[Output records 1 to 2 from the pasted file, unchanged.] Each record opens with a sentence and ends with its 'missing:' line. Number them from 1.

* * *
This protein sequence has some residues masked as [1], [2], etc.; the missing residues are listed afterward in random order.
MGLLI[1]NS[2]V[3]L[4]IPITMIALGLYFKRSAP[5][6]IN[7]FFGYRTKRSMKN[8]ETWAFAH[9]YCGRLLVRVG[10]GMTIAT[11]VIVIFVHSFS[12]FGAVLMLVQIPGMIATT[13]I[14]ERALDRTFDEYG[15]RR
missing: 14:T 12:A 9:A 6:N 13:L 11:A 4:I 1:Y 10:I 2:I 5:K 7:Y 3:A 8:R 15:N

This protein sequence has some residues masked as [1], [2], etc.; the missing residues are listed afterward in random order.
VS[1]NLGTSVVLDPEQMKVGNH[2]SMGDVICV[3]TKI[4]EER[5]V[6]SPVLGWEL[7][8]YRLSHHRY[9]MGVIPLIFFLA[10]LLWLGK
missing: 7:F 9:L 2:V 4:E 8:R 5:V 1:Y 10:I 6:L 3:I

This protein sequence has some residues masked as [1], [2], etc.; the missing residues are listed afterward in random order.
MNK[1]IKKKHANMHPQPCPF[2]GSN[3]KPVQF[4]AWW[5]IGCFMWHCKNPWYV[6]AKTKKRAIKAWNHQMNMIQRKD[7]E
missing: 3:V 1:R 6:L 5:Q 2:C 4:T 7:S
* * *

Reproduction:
This protein sequence has some residues masked as [1], [2], etc.; the missing residues are listed afterward in random order.
MGLLI[1]NS[2]V[3]L[4]IPITMIALGLYFKRSAP[5][6]IN[7]FFGYRTKRSMKN[8]ETWAFAH[9]YCGRLLVRVG[10]GMTIAT[11]VIVIFVHSFS[12]FGAVLMLVQIPGMIATT[13]I[14]ERALDRTFDEYG[15]RR
missing: 14:T 12:A 9:A 6:N 13:L 11:A 4:I 1:Y 10:I 2:I 5:K 7:Y 3:A 8:R 15:N

This protein sequence has some residues masked as [1], [2], etc.; the missing residues are listed afterward in random order.
VS[1]NLGTSVVLDPEQMKVGNH[2]SMGDVICV[3]TKI[4]EER[5]V[6]SPVLGWEL[7][8]YRLSHHRY[9]MGVIPLIFFLA[10]LLWLGK
missing: 7:F 9:L 2:V 4:E 8:R 5:V 1:Y 10:I 6:L 3:I